How To Gain Muscles And Stop Weight Loss On A Raw Vegan Diet
by Nelson Williams, Jr.
(Carson, CA, USA)
My name is Nelson Williams, and I am transitioning to a raw food diet and I find my weight dropping, (15lbs. in 3 weeks).
How do I maintain my ideal weight of 190lbs, while continuing my 5X5, 3 day a week workout of Squats, Bench Press, Military Press, Dead-Lifts and Barbbell Rows?
What types of raw diet can I use to maintain my weight while building real muscle?
Due to lack of information, my answer to your excellent question is going to have to be in generalities.
I don't know much about what you're eating, what your body composition is, how much of a calorie deficit you're running, or much else, for that matter.
So let's take it point by point.
Water Weight Loss:
Most people lose some water weight when they first start a healthy raw food diet. When they stop including salt and other foods that cause water retention, it's fairly usual for an adult male to expel at least 5 pounds of water over the course of the first month. In the case of obese people, I've seen this amount be as high as 30 pounds.
This is a one-time effect (as long as you stay away from the unhealthy foods you gave up), and you won't keep losing water forever.
Once your excess water weight has been excreted, weight loss is primarily tied to fat loss.
To burn body fat you'll need to eat a calorie deficit.
There are 3,500 calories in a pound of fat. If you ate a 500 calorie deficit each day, you'd lose in the ballpark of a pound of fat each week (in reality, it's not quite so cut-and-dry, but that's how it generally works).
If you're currently running a calorie deficit and don't want to lose more body fat, you need to consume more calories.
I suggest you do this with increased fruit consumption, rather than increased fat consumption.
The Fiction of Muscle Loss
If you're running a calorie deficit, your body's muscle glycogen stores will not be topped up. The bigger the deficit, the less glycogen you have on hand.
When your glycogen stores are running low, the water used in the body's attempt to access this glycogen is released. This makes it seem like your muscles are shrinking - They are likely not.
As soon as you top your glycogen stores up again through caloric sufficiency, your muscles should return to normal size.
Real muscle loss is generally a very slow process, and if you're doing strength training, muscle loss -even when you're running a calorie deficit - should be extremely minimal.
Getting Back To 190 Pounds
Personally, I don't think you should obsess about a particular number on a scale.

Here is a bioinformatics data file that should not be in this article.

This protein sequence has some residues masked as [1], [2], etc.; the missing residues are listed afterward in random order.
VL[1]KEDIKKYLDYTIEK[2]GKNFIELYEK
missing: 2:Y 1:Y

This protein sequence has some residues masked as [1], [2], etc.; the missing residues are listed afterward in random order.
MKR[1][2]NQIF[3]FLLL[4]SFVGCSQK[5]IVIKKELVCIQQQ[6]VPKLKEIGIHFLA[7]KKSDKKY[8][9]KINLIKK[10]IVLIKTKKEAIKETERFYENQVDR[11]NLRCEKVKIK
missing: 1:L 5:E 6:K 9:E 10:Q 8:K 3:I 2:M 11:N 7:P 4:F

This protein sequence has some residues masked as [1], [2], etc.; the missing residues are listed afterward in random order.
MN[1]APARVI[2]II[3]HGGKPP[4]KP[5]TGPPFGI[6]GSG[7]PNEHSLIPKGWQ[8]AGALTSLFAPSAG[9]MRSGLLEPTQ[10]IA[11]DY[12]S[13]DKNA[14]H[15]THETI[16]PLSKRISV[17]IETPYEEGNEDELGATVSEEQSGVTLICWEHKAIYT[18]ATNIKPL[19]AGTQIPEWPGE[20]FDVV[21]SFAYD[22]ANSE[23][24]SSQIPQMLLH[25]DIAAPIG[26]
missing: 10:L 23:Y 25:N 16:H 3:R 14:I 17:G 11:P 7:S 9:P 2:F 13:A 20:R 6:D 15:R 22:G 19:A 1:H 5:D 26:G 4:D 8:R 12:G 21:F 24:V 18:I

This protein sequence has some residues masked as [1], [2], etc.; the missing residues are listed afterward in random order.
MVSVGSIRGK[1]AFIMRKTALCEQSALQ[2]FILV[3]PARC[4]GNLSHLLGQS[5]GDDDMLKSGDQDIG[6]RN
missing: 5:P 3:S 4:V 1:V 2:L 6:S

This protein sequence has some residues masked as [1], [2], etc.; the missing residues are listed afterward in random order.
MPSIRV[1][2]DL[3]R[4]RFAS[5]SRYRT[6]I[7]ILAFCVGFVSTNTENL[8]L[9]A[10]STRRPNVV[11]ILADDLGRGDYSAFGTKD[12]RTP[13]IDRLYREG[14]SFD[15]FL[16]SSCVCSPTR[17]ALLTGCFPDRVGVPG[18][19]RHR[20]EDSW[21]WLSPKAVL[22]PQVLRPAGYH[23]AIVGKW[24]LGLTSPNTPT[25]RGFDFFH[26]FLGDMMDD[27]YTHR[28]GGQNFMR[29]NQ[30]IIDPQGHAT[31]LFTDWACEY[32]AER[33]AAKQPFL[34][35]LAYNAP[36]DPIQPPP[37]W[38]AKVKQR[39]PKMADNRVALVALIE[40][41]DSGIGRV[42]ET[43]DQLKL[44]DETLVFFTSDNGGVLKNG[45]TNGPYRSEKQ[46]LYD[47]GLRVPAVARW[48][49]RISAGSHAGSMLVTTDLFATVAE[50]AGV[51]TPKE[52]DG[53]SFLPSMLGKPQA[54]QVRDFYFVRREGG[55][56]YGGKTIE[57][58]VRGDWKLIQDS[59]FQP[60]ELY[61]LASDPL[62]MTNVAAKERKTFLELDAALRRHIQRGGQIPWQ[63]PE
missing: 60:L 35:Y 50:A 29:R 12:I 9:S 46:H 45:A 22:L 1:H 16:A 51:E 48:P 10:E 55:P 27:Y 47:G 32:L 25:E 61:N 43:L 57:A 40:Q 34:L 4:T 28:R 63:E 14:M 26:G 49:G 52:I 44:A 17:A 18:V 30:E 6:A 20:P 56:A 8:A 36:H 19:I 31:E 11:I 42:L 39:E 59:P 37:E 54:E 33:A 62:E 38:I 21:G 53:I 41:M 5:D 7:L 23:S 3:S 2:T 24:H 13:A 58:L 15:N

Do you have too much or too little body fat? Do you want to be more muscular? These are the important questions, and ones you can address by eating healthfully and making the right training choices.
But if you want to get back to 190, you've got three main choices.
1) The Water Weight Route: First, you can start eating unhealthy food like salt and other processed foods. You water weight stores will explode, and you'll get close to your original weight quickly.
Obviously, this is not the best route for someone looking for health.
2) Add Body Fat: Adding body fat has obvious downsides, of course, but it may be a good choice if you have very low body fat levels.
Basically, just start stuffing yourself with fruit, particularly high-calorie ones like bananas, dates, mamey sapote, egg fruit, etc, and you'll slowly put on body fat.
Although different people have different metabolic rates and genetic predispositions for weight gain, you'll want to eat at least 500 calories in excess of your needs. If you can push it farther, feel free.
3) Gain Muscle:
The best route, but the slowest, is muscle gain.
When I first started strength training on a raw food diet, I put on about 15 pounds of muscle in two years, but this included 9 months of not training at all.
Since then I've averaged an increase of a pound a month when I'm training heavily.
Professional body builders consider themselves lucky to add two pounds of muscle a month, but their efforts go far and above what most people are willing to do in the gym.
I suggest you stop fixating on the scale and instead pursue the body you want to see in the mirror.
If you can't stop your fat loss or are having trouble gaining muscle, there's probably a flaw in your diet. I offer one-on-one coaching to help with this sort of thing, but you might not need it.
The information, sample menus, advice, recipes, and science in Raw Food Weight Loss And Vitality will put you on a track to the body you want to have.
Follow the plan, and unwanted fat loss or lack of muscle gain won't be a problem.
Hope that helps